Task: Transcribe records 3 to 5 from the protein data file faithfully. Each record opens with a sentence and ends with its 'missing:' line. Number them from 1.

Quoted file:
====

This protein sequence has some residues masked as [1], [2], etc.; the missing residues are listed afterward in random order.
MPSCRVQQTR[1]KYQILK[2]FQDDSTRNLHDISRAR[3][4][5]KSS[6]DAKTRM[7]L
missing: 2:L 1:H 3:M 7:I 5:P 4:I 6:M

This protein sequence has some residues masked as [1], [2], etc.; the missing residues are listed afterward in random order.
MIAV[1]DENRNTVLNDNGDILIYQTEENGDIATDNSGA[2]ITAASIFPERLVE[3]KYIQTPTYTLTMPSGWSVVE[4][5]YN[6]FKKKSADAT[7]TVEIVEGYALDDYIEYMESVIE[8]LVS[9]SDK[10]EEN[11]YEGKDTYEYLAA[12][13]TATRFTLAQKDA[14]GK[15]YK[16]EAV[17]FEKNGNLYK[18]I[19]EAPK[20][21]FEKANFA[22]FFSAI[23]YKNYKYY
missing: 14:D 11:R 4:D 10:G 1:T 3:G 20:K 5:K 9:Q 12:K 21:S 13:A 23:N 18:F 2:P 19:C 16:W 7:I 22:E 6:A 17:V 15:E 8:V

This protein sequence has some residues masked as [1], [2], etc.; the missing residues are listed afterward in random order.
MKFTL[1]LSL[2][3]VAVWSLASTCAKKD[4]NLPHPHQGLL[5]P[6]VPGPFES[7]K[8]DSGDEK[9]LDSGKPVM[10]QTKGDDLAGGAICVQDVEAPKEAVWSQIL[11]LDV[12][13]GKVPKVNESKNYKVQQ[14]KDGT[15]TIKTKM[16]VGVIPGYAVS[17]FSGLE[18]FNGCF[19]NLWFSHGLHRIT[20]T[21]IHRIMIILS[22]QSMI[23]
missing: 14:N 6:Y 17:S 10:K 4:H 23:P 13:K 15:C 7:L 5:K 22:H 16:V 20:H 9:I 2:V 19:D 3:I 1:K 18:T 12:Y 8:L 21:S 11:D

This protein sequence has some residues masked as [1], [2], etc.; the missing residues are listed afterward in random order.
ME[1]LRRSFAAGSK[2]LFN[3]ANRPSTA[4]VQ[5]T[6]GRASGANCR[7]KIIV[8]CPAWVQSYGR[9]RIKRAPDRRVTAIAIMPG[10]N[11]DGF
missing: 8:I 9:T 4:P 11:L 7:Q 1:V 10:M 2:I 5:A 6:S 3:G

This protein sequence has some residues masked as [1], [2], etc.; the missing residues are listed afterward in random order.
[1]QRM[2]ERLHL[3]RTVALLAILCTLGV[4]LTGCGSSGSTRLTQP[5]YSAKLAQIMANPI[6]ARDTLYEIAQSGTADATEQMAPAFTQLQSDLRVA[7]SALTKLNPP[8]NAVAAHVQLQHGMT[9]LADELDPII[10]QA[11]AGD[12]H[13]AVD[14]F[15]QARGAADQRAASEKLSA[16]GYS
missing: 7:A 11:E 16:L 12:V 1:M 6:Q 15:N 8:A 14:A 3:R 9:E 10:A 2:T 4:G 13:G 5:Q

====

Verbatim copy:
This protein sequence has some residues masked as [1], [2], etc.; the missing residues are listed afterward in random order.
MKFTL[1]LSL[2][3]VAVWSLASTCAKKD[4]NLPHPHQGLL[5]P[6]VPGPFES[7]K[8]DSGDEK[9]LDSGKPVM[10]QTKGDDLAGGAICVQDVEAPKEAVWSQIL[11]LDV[12][13]GKVPKVNESKNYKVQQ[14]KDGT[15]TIKTKM[16]VGVIPGYAVS[17]FSGLE[18]FNGCF[19]NLWFSHGLHRIT[20]T[21]IHRIMIILS[22]QSMI[23]
missing: 14:N 6:Y 17:S 10:K 4:H 23:P 13:K 15:C 7:L 5:K 22:H 16:V 20:H 9:I 2:V 19:D 3:I 1:K 18:T 12:Y 8:L 21:S 11:D

This protein sequence has some residues masked as [1], [2], etc.; the missing residues are listed afterward in random order.
ME[1]LRRSFAAGSK[2]LFN[3]ANRPSTA[4]VQ[5]T[6]GRASGANCR[7]KIIV[8]CPAWVQSYGR[9]RIKRAPDRRVTAIAIMPG[10]N[11]DGF
missing: 8:I 9:T 4:P 11:L 7:Q 1:V 10:M 2:I 5:A 6:S 3:G

This protein sequence has some residues masked as [1], [2], etc.; the missing residues are listed afterward in random order.
[1]QRM[2]ERLHL[3]RTVALLAILCTLGV[4]LTGCGSSGSTRLTQP[5]YSAKLAQIMANPI[6]ARDTLYEIAQSGTADATEQMAPAFTQLQSDLRVA[7]SALTKLNPP[8]NAVAAHVQLQHGMT[9]LADELDPII[10]QA[11]AGD[12]H[13]AVD[14]F[15]QARGAADQRAASEKLSA[16]GYS
missing: 7:A 11:E 16:L 12:V 1:M 6:Q 15:N 8:A 14:A 3:R 9:E 10:A 2:T 4:G 13:G 5:Q